Wesleyism spread widest and deepest. If any part of Wesley's mission tended to modify or abolish slavery, then a devotion to freedom so constant and generous as Conway's should link their names by an irrefragable, however subtle, filament of common piety. I wished to look into Finsbury Chapel for my old friend's sake, but it seemed to me that we had intruded on worshippers enough that morning, and I satisfied my longing by a glimpse of the interior through the pane of glass let into the inner door. It was past the time for singing the poem of Tennyson which "Tom Brown" Hughes used to say they always gave out instead of a hymn in Finsbury Chapel; and some one else was preaching in Conway's pulpit, or at his desk. I do not know what weird influence of sermonizing seen but not heard took the sense of reality from the experience, but I came away feeling as if I had looked upon something visionary.

It was no bad preparation for coming presently to the church of All Hallows in the Wall, where a bit of the old Roman masonry shows in the foundations of the later defences, of which indeed, no much greater length remains. The church, which is so uninterestingly ugly as not to compete with the relic of Roman wall, stands at the base of a little triangle planted with young elms that made a green quiet, and murmured to the silence with their stiffening leaves. It was an effect possible only to that wonderful London which towers so massively into the present that you are dumb before the evidences of its vast antiquity. There must have been a time when there was no London, but you cannot think it any more than you can think the time when there shall be none. I make so sure of these reflections that I hope there was no mistake about those modest breadths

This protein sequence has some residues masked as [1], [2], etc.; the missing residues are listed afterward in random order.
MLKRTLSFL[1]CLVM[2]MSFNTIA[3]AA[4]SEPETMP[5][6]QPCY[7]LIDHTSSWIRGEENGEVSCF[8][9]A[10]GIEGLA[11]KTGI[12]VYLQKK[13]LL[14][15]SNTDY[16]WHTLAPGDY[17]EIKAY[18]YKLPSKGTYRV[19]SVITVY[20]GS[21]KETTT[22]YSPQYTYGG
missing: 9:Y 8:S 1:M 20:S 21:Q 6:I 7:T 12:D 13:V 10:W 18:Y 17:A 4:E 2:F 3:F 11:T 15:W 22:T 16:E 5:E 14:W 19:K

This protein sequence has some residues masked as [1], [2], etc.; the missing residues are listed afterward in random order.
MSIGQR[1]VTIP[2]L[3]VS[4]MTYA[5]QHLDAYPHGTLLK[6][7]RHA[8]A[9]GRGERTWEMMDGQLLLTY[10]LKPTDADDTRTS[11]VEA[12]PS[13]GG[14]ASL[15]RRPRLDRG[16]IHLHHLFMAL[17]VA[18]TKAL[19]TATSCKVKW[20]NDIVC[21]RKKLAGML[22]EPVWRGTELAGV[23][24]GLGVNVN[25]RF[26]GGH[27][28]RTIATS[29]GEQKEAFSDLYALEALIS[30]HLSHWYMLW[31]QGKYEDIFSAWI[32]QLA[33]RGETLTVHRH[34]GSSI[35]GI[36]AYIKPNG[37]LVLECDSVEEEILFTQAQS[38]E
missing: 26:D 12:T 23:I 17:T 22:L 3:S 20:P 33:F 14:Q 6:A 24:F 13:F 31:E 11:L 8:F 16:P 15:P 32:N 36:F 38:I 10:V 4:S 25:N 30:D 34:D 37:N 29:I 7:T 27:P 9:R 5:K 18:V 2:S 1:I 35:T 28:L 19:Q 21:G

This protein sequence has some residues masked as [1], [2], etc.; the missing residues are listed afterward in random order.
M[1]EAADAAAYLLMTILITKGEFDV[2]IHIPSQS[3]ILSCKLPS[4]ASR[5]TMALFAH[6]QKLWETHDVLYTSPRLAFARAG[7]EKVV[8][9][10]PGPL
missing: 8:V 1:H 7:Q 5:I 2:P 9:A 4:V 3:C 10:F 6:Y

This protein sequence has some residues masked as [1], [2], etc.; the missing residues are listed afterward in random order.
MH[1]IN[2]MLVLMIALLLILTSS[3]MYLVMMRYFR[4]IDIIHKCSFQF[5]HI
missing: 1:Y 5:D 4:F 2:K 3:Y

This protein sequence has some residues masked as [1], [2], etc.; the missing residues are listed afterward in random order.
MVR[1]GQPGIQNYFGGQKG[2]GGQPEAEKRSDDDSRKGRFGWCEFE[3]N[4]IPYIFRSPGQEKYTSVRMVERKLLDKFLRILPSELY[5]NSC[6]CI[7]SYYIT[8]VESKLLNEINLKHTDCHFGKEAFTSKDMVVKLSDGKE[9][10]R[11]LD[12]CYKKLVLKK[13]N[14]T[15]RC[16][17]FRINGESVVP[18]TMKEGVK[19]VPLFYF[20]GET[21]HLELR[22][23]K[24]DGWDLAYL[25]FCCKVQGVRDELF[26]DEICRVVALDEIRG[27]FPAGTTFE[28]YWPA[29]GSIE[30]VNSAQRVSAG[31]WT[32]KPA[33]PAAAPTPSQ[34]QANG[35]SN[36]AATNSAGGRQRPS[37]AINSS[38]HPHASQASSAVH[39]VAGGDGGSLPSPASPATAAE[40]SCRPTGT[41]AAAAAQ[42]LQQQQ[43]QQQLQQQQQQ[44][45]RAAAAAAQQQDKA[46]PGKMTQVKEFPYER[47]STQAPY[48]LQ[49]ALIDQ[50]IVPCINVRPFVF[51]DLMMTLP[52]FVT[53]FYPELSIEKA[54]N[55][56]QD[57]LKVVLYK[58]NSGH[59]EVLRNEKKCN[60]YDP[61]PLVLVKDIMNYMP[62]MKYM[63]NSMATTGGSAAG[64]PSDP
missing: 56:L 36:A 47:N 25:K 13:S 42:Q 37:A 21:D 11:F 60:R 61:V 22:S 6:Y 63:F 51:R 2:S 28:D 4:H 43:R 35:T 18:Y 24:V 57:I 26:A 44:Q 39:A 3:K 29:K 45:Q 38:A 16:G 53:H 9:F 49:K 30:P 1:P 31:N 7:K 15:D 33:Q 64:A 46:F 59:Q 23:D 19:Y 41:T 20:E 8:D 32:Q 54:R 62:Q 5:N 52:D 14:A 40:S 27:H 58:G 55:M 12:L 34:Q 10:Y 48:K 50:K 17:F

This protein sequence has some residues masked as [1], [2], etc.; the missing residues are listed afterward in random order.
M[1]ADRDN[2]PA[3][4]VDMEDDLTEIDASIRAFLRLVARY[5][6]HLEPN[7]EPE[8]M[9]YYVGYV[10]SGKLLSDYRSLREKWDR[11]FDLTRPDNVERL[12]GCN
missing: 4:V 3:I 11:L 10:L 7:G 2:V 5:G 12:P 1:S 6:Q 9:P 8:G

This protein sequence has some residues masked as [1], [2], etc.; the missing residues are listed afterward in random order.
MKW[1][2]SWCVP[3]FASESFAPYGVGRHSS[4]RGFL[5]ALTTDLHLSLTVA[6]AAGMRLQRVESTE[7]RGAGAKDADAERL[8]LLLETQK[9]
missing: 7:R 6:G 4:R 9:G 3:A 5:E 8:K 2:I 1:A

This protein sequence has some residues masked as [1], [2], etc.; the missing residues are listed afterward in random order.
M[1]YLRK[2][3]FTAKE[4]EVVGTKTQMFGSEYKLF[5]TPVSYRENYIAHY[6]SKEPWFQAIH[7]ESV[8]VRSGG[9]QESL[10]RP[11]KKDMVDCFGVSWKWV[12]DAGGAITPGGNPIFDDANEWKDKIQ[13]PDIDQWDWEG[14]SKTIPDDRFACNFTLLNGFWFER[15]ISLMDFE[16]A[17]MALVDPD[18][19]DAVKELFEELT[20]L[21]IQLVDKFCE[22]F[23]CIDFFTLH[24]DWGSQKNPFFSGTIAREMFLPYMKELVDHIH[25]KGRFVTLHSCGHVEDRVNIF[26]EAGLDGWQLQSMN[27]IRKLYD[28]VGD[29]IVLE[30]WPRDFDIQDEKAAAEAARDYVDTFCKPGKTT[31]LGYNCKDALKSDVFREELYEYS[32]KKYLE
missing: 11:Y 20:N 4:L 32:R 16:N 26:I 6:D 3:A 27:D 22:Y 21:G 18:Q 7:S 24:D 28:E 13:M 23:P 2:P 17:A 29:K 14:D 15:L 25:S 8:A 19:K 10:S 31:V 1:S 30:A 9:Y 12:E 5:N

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of Roman masonry; its rubble laid in concrete, was strong enough to support the weightiest reflection.

I am the more anxious about this because my friend, the genealogist, here differed with the great Cunningham, and was leading me by that morsel of Roman London to St. Peter's Lane, where he said Fox died, and not to White Hart Court, where my other authority declares that he made an end two days after preaching in the Friends' Meeting-house there. The ignorant disciple of both may have his choice; perhaps in the process of time the two places may have become one and the same. At any rate we were able that morning to repair our error concerning St. Catherine Cree's, which we had unwittingly seen before, and now consciously saw, for Sir Nicholas Throgmorton's sake. It had the look of very high church in the service which was celebrating, and I am afraid my mind was taken less by the monument of Sir Nicholas than by the black-robed figure of the young man who knelt with bowed head at the back of the church and rapt me with the memory of the many sacerdotal shapes which I used to see doing the like in Latin sanctuaries. It is one of the few advantages of living long that all experiences become more or less contemporaneous, and that at certain moments you cannot be distinctly aware just when and where you are.